Judge rules that same-variety blends can be Meritage
A federal judge, Helen T. Franzia, in San Francisco yesterday ruled that Meritage wines may no longer discriminate against wines made entirely from the same variety.
The case stems from a 1988 ruling by the Meritage Association, a wine trade and marketing group, that in order to qualify for a “Meritage” designation, a red or white wine must be made from a blend of designated grape varieties traditionally used in Bordeaux, France.
Six years ago, that rule was challenged by a Napa Valley winery, Chateau Newsom, which put the word “Meritage” on the label of a wine made from a blend of 100% Malbec grapes. The Meritage Association brought a lawsuit against the winery, alleging that it had proprietary rights to the word “Meritage,” and that only a wine made from a blend of two or more defined varieties could legally use the term. A lower court agreed, and forced the winery’s proprietor, Dr. Gavin Forceps, a noted opthamologist, to remove the labels.
Forceps appealed, and the case eventually made it to the California Supreme Court. After a lengthy trial, in which noted wine critic Robert Parker testified on behalf of the Meritage Association while the equally famous critic, James Laube, supported Chateau Newsom, the state’s high court ruled, in 2008, in the winery’s favor, overturning the lower court and affirming the right of a single-variety blend to the “Meritage” name. The Meritage Association in response put an initiative on the California state ballot, asking voters to overturn the Court’s ruling and instead approve the original requirement that a Meritage wine must be comprised of two or more traditional Bordeaux varieties. In Nov., 2008, voters passed Prop 888 by 52% to 48%.
Forceps, allied with a group calling itself Citizens United Against Discrimination in Grape Varieties, challenged Prop 888 in court. Yesterday’s decision by Judge Franzia, which upheld Citizens United, was hailed by Forceps as “a great victory for freedom.
“Never again will Malbec, or Petit Verdot or Muscadelle du Bordelais or any of the other Bordeaux varieties, have to feel they’re not good enough to stand by themselves in a Meritage blend,” Forceps said at a packed press conference held outside San Francisco City Hall, moments after the decision was handed down.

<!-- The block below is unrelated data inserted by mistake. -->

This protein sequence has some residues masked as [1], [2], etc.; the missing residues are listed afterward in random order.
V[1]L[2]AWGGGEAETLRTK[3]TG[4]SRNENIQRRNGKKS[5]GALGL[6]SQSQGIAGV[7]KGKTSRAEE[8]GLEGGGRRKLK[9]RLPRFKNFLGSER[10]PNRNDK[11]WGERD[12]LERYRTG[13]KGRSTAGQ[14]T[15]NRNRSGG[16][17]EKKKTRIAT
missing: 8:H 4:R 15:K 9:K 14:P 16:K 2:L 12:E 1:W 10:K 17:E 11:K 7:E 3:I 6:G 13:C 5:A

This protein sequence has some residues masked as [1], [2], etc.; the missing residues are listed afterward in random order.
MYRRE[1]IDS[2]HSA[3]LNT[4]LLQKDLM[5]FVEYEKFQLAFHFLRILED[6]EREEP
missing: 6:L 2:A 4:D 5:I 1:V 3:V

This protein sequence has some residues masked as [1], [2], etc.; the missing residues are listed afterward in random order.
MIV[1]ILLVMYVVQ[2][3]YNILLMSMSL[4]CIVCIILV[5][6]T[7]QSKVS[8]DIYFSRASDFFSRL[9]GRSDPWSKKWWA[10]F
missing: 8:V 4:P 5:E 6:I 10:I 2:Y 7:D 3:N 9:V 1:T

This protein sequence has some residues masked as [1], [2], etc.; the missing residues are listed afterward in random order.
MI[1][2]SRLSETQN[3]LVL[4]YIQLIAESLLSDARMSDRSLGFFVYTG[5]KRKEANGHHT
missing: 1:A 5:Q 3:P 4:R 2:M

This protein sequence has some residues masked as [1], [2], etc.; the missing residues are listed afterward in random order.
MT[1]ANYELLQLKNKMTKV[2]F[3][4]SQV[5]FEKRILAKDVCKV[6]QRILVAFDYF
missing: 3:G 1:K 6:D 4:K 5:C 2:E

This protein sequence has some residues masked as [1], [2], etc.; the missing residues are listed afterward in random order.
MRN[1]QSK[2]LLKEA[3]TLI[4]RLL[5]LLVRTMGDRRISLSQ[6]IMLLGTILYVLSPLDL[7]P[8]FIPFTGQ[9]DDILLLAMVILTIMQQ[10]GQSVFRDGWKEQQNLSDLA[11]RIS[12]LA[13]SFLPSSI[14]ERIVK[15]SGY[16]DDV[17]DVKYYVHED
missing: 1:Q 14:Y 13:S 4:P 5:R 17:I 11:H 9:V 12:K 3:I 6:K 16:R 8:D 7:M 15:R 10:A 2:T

He added, “Finally, in the eyes of the law, all Meritage blends are equal — be they one-variety blends or multi-variety blends.”
Opponents of the ruling were disappointed, and promised that their fight is far from over.
“How can one unelected judge overturn the will of a majority of California wine lovers?” asked a well-known winemaker who produces a “cult” style Meritage wine. The man, who did not want to be identified for fear of reprisals from certain powerful critics, added, “We believe God ordained Meritage wines to be multi-variety blends, not an abomination made from a single varietal. That’s what it says in the Meritage Associations by-laws.”
The Meritage Association immediately vowed to appeal Judge Franzia’s decision to the U.S. Court of Appeal. The case is likely to end up in the U.S. Supreme Court, but not before dozens, and possibly hundreds, of single-variety wines are labeled as Meritage wines as early as next week.
And, to complicate matters, a spokesperson for the P.S. I Love You group, Jo Diaz, announced her organization is considering demanding that Petite Sirah be entitled to the “Meritage” designation. “Judge Franzia’s brave decision has opened the door,” Diaz said, adding, “There is no longer any justification for the Meritage Association to discriminate against any grape variety.”